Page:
Share This:

When our managed services company made the commitment to growing the business and stabilizing our profit margins, we knew that we were going to have to leave some customers behind. This is one of the most difficult things to do, because your oldest and most loyal customers are usually the ones that restrict your movement and become the skin that needs to be shed in order to grow.

Not only is this a complicated process on a personal level, but it is also a difficult thing to quantify and present to a customer. They will inevitably want to know “why” these decisions are being made and having the numbers to support your decision will go a long way in easing the tension of the situation.

Evaluating fixed-rate service contracts

As we began our customer evaluation, we all had a sense of which customers would end up on the bottom. But, because no two customers are the same, we also knew we had to prove it with data. Some customers paid a fair rate, but over-utilized our help desk, which equated to an abundance of labor costs that were associated with what appeared to be a decent contract. Others simply got a better deal than we could afford to give them, often because their contract originated at a time when our company was much smaller. Our costs simply outgrew the agreement over time.

Regardless of the situation, there had to be a way to easily evaluate each customer on a more detailed level than our accounting system was allowing us. We finally found it when we stumbled upon the Profit & Loss by Contract report in our Professional Service Automation (PSA) platform.

Improving data accuracy

The P&L by Contract report gave us all the service level detail that our standard P&L didn’t offer. It totaled our labor cost and cost of goods on a contract level for any given financial period, and compared it against our revenue for the same contracts.

The problem with this report (and most other PSA reports) is that it relied on the accuracy of our data input. This meant that we needed to be incredibly diligent about tracking the hourly costs of our employees and keeping it up to date in our system.

It also meant that every time one of our Help Desk or Project Engineers worked a ticket, we needed them to input these time entries accurately (down to the minute) and use the appropriate contract and billing codes so that we knew what was “billable” work and what wasn’t. This one report now suddenly required a cultural shift in our company, since up until this point our team had the impression that these numbers “didn’t really matter.”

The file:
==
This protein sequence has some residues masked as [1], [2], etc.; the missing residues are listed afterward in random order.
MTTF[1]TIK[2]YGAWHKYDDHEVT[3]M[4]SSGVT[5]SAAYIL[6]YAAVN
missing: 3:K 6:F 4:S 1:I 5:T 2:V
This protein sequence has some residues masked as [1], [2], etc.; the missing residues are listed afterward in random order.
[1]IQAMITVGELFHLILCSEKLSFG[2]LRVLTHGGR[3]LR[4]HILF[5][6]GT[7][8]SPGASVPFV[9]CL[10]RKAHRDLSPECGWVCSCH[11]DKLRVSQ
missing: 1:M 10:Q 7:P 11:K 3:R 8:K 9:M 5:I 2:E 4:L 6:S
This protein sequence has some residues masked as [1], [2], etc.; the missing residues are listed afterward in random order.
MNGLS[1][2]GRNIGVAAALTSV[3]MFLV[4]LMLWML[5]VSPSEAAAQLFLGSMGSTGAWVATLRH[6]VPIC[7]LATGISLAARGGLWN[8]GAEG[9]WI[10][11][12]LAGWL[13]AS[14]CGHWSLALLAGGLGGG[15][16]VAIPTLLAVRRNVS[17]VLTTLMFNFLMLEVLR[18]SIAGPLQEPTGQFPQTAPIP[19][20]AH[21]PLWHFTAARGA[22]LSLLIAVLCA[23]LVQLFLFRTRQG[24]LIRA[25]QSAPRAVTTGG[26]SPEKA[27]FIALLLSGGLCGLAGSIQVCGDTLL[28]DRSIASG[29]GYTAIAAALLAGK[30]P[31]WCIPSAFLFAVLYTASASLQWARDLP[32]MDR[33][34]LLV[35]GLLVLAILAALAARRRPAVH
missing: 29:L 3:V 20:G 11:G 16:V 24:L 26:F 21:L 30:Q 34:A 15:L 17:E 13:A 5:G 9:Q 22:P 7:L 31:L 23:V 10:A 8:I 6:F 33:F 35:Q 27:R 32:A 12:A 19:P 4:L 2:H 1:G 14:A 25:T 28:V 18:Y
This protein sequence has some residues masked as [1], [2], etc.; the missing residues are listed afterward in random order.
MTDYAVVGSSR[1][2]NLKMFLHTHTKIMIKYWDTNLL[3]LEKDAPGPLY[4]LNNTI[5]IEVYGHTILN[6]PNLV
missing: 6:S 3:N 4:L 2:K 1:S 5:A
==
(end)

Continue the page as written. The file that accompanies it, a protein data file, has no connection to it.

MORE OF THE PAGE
This shift toward accurately tracking time in our system should have been easy, but human nature said otherwise. The habits of working through tickets without regard for documentation had already been developed and were difficult to break. These bad contracts affected our Help Desk the most, so we thought that getting rid of them would make their life easier and this would be all the incentive they needed to change their ways. Unfortunately, this was not enough. It wasn’t until we came up with an incentive plan, that we started to make some progress.

Presenting usage to customers

The incentive was simple: track the time you spend working tickets accurately and you will be rewarded based on your monthly time logged. Not only did this give us the data we needed, but it also increased the productivity of our Help Desk and gave us more insight into who was “working hard” and who was “hardly working.” After a few months, we finally had the data we needed to fix our bad contracts and move the company forward.

When we presented the P&L by Contract to customers (less some cost details), we found it to be incredibly effective in getting across our message. The customer could see why their rate was too low or how their use of our services was exceeding the compensation we were receiving. We could now present an option to renegotiate the contract based on their actual usage and give them the option to accept and stay a customer or decline and move on.

P&L by Contract became one of the most powerful tools in our toolbox. It was the key to keeping both our customers and our employees in-check and informed. Most importantly, it became the standard for new customers that we brought on as we grew, so that we would never find ourselves in this position again. Ever since, customer contracts could scale with us in perpetuity.

For more in-depth coverage and actionable examples of using data to grow your Managed Services company, subscribe to MSP Growth Hacks.

Photo: Mari Helin / Shutterstock

Share This:
Kevin Clune

Posted by Kevin Clune

Kevin is the Co-Founder of, and Author of The MSP Growth Funnel. While he is not creating content for various media outlets in the IT Channel, his time is spent working one-on-one with Founders, Operators, Marketers, and Sales Executives in the Managed IT Industry to help them execute their goals for growth. His past roles include Director of Marketing & Operations of a Top 500 MSP and Founder of a Digital Marketing firm.

Leave a reply

Your email address will not be published. Required fields are marked *